Tue Aug 9, 2011 1:00am EDT-(Reuters) - Facebook is on the move...literally. In relocating its headquarters campus, the company recently redesigned and retrofitted the former Sun Microsystems campus in Menlo Park, Calif., to LEED Gold standard while also integrating attributes of its own culture into the retrofit. New open office spaces reflect Facebook's ways: flexible, comfortable and social. The company greatly values its employees' comfort in and preferences for their work spaces. It sees its built environment as a prominent contributor to their productivity.
When I was charged with developing Facebook's integrated energy management program earlier this summer, it quickly became apparent that this task was inherently about improving indoor environmental comfort. I knew this was a unique opportunity, as I would be able to present energy efficiency as a means to improve the building occupants' efficiency. Using integrated design to enhance work space efficiency is an up-and-coming concept for efficiency practitioners, and I'm excited to be working on the forefront.
Integrating efficiency into design: perception is everything
The most energy-efficient design is not always the desired solution, especially when it comes to weaving the company culture into the built environment. This is where an integrated energy management system comes into play.
The analytics to be provided by Facebook's new EMS will optimize energy consumption with respect to the occupants' comfort and use patterns. Enhancing the occupants' perceived indoor comfort through integrated energy management can be an invaluable way to gain insights and buy-in for advancing an energy efficiency mindset. The Center for the Built Environment in Berkeley, and energy practitioners all around the country, recommend periodically surveying occupants' perceived indoor environmental quality as a best practice.
Energy efficiency benefits: going beyond cost savings
Building owners, facility managers, and designers can make better-informed choices when they understand the positive impacts of energy-efficient design. Many emerging studies have sought to quantify the value of the non-energy benefits of energy efficiency. For example, Hall and Roth of TecMarket Works [PDF] investigated the public benefits of energy efficiency programs.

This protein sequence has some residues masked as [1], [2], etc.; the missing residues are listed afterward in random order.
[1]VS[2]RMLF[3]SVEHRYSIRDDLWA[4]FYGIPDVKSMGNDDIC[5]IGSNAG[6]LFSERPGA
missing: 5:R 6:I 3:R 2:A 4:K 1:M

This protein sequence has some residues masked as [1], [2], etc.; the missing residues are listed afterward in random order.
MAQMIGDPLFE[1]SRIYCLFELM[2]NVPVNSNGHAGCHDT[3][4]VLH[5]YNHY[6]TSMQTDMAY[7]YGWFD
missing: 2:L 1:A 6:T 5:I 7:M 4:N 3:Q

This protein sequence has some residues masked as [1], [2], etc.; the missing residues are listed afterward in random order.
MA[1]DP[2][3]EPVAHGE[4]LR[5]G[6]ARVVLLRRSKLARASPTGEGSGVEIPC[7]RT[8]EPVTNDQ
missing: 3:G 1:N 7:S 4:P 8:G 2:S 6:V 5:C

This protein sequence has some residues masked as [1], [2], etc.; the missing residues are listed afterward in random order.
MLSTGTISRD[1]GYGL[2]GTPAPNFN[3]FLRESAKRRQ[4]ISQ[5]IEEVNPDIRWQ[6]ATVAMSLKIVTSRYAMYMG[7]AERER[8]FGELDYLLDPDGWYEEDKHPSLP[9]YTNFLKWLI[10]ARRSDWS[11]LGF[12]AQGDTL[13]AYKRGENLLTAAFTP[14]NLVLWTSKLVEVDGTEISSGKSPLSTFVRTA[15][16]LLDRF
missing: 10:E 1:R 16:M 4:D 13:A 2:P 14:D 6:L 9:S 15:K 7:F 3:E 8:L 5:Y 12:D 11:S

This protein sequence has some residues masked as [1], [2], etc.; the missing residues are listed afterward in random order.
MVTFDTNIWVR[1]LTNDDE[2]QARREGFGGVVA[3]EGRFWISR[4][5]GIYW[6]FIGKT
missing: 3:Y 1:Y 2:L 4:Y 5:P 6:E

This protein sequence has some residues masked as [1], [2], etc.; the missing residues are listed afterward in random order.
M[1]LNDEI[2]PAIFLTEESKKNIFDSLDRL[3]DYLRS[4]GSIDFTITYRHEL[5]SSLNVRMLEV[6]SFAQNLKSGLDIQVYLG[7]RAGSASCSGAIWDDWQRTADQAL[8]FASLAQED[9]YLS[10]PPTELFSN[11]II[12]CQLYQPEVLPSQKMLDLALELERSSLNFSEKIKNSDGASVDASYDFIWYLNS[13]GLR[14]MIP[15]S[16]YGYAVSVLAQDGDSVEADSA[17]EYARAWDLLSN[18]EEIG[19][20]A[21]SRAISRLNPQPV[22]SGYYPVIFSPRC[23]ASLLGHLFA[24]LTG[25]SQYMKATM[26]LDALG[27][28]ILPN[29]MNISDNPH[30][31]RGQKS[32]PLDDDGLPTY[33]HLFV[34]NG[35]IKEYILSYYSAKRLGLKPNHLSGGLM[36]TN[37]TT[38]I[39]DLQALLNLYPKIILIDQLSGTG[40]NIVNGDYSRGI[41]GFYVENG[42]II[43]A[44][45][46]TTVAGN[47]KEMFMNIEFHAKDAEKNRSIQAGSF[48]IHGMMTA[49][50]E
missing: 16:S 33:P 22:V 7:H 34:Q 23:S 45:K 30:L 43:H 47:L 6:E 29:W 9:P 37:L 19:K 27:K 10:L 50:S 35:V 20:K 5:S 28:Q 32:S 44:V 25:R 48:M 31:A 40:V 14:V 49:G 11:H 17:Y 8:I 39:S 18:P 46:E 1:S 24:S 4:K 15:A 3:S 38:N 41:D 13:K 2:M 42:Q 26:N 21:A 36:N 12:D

Among the operational areas examined were sales levels, productivity, equipment life, personnel needs, defect and error rates, and employee morale. They reported that "businesses place significant importance on the non-energy benefits associated with the installed technologies, and that the value of these benefits are equal to about 2.5 times the projected energy savings for the installed measures. On average, each Partner reported 3.27 non-energy benefits that have cash value to their business operations for each technology installed."
To attract top talent, energy management is mandatory
For technology companies such as Facebook, a critical issue to consider when implementing energy best practices is their immense competition to attract the best talent. Since Generation X and the millennials will have major effects in the future of talent it is equally important for technology companies to adjust company policies to appeal to the expectations of this particular talent pool. Cetron and Davies argue (World Future Society, Trends Shaping Tomorrow's World: Forecasts and Implications for Business, Government, and Consumers-Part Two) that "[e]mployers will have to adjust virtually all their policies and practices to the value of these new and different generations."
The built environments for technology companies, as for many companies, are part of their core culture and success factors. Since sustainability is a rising concern for Generation X and millennials, it will be all the more essential for technology companies to appeal to and accommodate this talent pool's expectations when designing their built environment.
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